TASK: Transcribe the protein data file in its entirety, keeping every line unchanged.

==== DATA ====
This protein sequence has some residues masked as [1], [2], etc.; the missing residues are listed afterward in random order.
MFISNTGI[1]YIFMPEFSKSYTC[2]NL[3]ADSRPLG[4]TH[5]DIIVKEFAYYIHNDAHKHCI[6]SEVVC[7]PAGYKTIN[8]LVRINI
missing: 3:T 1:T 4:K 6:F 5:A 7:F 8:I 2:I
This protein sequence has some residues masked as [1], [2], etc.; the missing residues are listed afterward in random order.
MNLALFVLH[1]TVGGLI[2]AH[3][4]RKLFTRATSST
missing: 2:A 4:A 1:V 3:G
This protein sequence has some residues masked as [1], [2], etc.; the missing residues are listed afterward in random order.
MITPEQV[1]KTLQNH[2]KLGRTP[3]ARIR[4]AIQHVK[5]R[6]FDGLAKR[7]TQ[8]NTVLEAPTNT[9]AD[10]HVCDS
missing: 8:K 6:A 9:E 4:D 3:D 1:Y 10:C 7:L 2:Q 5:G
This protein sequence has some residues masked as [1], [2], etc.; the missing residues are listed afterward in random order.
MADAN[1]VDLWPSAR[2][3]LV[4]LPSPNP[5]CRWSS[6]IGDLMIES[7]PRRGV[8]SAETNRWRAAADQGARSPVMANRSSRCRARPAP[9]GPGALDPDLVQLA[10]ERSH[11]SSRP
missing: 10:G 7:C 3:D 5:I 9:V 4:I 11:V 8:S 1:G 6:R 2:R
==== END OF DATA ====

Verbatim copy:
This protein sequence has some residues masked as [1], [2], etc.; the missing residues are listed afterward in random order.
MFISNTGI[1]YIFMPEFSKSYTC[2]NL[3]ADSRPLG[4]TH[5]DIIVKEFAYYIHNDAHKHCI[6]SEVVC[7]PAGYKTIN[8]LVRINI
missing: 3:T 1:T 4:K 6:F 5:A 7:F 8:I 2:I
This protein sequence has some residues masked as [1], [2], etc.; the missing residues are listed afterward in random order.
MNLALFVLH[1]TVGGLI[2]AH[3][4]RKLFTRATSST
missing: 2:A 4:A 1:V 3:G
This protein sequence has some residues masked as [1], [2], etc.; the missing residues are listed afterward in random order.
MITPEQV[1]KTLQNH[2]KLGRTP[3]ARIR[4]AIQHVK[5]R[6]FDGLAKR[7]TQ[8]NTVLEAPTNT[9]AD[10]HVCDS
missing: 8:K 6:A 9:E 4:D 3:D 1:Y 10:C 7:L 2:Q 5:G
This protein sequence has some residues masked as [1], [2], etc.; the missing residues are listed afterward in random order.
MADAN[1]VDLWPSAR[2][3]LV[4]LPSPNP[5]CRWSS[6]IGDLMIES[7]PRRGV[8]SAETNRWRAAADQGARSPVMANRSSRCRARPAP[9]GPGALDPDLVQLA[10]ERSH[11]SSRP
missing: 10:G 7:C 3:D 5:I 9:V 4:I 11:V 8:S 1:G 6:R 2:R